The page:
Posted by on December 18, 2014 - 3:27pm

Feinberg School of Medicine faculty helped create the Association of American Medical Colleges’ (AAMC) first guidelines for medical schools on improving health care for people who are lesbian, gay, bisexual, transgender (LGBT), gendering nonconforming or born with differences of sex development (DSD).

“This resource guide is important because these populations have been historically disproportionately harmed or neglected in the medical system,” said Alice Dreger, PhD, professor of Clinical Medical Humanities and Bioethics at Northwestern University and member of the AAMC Advisory Committee on Sexual Orientation, Gender Identity, and Sex Development. “By being a part of this committee I hope I am helping to seed a new generation of doctors who will know how to really help patients in these populations.”

The guide, “Implementing Curricular and Institutional Climate Changes to Improve Health Care for Individuals Who Are LGBT, Gender Nonconforming, or Born with DSD,” provides information about the health needs of individuals from those populations, and about the role of academic medicine and the health care system in supporting them.

Click HERE to read the full release.


Posted by on June 24, 2013 - 2:58pm


The connection between what we eat and mortality rates come as no surprise, but does changing our diet really give us a better chance of survival? According to a study by JAMA International Medicine, there is a correlation between a vegetarian diet and a longer life. However, the study also showed a difference between men and women (25-older). The study took place  in the US and Canada over a period of 6 years where the diets of 73,000 participants were observed. This community had even amounts of vegetarians and non-vegetarians. After the span of the 6 years there were a total of 2,570 deaths and the results then provided that participants with a vegetarian diet were 12% less likely to die. The study went in further to this particular statistic and found that the mortality rate was still higher for women despite the fact that they were vegetarian.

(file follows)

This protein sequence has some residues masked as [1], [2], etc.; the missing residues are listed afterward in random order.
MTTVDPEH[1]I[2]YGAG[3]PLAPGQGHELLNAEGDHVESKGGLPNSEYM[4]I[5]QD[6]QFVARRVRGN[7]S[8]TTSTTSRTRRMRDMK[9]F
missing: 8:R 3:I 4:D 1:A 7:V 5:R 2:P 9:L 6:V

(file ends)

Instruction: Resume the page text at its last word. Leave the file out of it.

This is not to say that a vegetarian diet does not impact or influence women's health. It is always suggested to maintain a healthy lifestyle no matter what your age or gender may be. Being aware of your diet, communicating with your doctor about your health and staying active still remain for a healthier and longer life.

To read the entire study results, click here.